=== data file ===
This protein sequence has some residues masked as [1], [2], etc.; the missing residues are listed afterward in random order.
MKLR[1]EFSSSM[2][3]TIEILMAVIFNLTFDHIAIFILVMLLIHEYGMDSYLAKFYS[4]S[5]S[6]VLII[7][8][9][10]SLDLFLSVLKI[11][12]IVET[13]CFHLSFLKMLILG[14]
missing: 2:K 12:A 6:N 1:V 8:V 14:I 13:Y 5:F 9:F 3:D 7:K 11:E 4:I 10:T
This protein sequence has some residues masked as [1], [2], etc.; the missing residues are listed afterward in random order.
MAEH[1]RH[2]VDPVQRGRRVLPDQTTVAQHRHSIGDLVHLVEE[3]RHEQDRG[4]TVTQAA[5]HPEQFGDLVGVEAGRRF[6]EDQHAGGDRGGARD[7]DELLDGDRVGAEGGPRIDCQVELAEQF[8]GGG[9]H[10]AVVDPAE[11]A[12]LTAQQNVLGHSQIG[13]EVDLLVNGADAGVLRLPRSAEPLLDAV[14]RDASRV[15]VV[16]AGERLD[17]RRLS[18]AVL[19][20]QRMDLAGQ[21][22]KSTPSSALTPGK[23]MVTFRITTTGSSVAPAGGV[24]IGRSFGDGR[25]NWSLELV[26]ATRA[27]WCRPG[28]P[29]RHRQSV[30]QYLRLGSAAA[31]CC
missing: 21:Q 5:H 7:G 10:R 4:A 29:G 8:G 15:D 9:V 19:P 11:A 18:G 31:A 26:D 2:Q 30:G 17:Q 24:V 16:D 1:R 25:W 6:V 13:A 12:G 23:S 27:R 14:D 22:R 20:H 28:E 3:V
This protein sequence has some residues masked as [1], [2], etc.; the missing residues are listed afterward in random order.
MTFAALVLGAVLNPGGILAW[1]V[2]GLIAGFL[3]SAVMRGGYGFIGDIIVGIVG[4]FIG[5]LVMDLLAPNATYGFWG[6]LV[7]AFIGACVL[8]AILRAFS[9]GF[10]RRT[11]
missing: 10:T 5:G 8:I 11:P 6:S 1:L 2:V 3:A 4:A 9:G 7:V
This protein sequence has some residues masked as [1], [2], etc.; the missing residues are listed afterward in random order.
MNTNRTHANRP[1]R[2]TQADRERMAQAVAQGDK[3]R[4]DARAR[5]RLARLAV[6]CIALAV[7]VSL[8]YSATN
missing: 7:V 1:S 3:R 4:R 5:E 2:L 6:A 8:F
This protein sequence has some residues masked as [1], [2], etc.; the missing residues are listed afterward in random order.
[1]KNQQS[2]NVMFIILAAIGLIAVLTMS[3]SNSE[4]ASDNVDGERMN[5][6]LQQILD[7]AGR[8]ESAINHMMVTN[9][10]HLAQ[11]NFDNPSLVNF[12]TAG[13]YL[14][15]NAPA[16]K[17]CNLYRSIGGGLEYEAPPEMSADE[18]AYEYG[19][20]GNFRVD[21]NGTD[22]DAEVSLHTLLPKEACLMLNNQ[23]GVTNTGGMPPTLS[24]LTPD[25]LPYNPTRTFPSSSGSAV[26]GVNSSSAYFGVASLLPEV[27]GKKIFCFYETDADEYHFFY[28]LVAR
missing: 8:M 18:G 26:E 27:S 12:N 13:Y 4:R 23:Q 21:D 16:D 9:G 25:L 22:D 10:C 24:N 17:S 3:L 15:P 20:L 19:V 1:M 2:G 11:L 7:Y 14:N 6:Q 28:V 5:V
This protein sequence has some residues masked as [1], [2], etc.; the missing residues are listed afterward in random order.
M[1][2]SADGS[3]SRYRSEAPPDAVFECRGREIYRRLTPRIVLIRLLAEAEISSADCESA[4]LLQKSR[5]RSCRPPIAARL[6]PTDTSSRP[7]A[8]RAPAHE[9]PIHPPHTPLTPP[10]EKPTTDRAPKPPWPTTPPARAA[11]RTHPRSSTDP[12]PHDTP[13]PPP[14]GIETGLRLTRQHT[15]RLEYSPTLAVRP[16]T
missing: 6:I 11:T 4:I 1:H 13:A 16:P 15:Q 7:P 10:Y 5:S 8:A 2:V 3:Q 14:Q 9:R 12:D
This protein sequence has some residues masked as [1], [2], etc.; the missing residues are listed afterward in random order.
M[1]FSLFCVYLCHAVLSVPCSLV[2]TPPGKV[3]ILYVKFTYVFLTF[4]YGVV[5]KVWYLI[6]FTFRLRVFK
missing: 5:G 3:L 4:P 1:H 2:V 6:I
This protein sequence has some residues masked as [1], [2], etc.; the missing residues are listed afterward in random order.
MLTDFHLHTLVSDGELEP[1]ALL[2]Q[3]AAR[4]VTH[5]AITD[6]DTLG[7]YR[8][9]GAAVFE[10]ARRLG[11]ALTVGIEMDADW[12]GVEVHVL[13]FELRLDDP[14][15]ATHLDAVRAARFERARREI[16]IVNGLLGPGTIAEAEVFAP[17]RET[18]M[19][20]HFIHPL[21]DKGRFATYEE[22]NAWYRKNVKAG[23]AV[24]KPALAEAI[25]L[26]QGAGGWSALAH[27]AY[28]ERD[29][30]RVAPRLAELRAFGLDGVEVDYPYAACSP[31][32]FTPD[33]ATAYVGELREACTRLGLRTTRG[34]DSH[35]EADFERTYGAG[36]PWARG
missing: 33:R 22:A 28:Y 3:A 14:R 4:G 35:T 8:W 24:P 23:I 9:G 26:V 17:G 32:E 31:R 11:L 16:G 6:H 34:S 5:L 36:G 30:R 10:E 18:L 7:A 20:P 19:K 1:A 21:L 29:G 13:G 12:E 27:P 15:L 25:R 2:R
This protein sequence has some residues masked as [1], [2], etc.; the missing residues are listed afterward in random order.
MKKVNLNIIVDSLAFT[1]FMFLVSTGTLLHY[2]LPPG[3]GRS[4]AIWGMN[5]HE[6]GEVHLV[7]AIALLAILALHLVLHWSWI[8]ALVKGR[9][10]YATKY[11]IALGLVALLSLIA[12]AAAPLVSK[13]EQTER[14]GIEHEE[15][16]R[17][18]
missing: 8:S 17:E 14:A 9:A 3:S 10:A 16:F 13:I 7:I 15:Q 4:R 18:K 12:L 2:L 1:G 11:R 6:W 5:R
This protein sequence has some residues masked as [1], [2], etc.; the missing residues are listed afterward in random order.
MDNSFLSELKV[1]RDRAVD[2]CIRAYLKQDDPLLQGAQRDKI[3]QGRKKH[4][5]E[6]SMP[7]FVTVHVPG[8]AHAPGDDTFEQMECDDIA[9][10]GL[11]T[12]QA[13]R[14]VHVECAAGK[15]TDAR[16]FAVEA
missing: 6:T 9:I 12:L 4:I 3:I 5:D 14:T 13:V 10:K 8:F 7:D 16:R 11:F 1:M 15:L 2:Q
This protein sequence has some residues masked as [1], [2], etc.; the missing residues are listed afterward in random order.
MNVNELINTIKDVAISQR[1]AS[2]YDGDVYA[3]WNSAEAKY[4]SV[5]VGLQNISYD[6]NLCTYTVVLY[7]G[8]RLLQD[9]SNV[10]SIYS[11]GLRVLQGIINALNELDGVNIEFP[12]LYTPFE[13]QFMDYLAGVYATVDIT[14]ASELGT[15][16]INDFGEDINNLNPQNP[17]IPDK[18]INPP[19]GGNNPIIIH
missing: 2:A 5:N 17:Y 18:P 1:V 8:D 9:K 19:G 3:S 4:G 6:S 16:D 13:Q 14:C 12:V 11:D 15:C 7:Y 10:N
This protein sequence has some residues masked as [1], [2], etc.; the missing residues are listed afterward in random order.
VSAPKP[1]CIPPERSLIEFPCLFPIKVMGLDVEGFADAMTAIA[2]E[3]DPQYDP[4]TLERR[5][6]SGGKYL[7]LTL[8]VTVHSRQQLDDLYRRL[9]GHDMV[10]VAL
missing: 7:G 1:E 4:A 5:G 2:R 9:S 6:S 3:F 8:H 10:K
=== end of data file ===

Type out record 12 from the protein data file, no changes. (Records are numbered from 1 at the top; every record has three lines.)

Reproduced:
This protein sequence has some residues masked as [1], [2], etc.; the missing residues are listed afterward in random order.
VSAPKP[1]CIPPERSLIEFPCLFPIKVMGLDVEGFADAMTAIA[2]E[3]DPQYDP[4]TLERR[5][6]SGGKYL[7]LTL[8]VTVHSRQQLDDLYRRL[9]GHDMV[10]VAL
missing: 7:G 1:E 4:A 5:G 2:R 9:S 6:S 3:F 8:H 10:K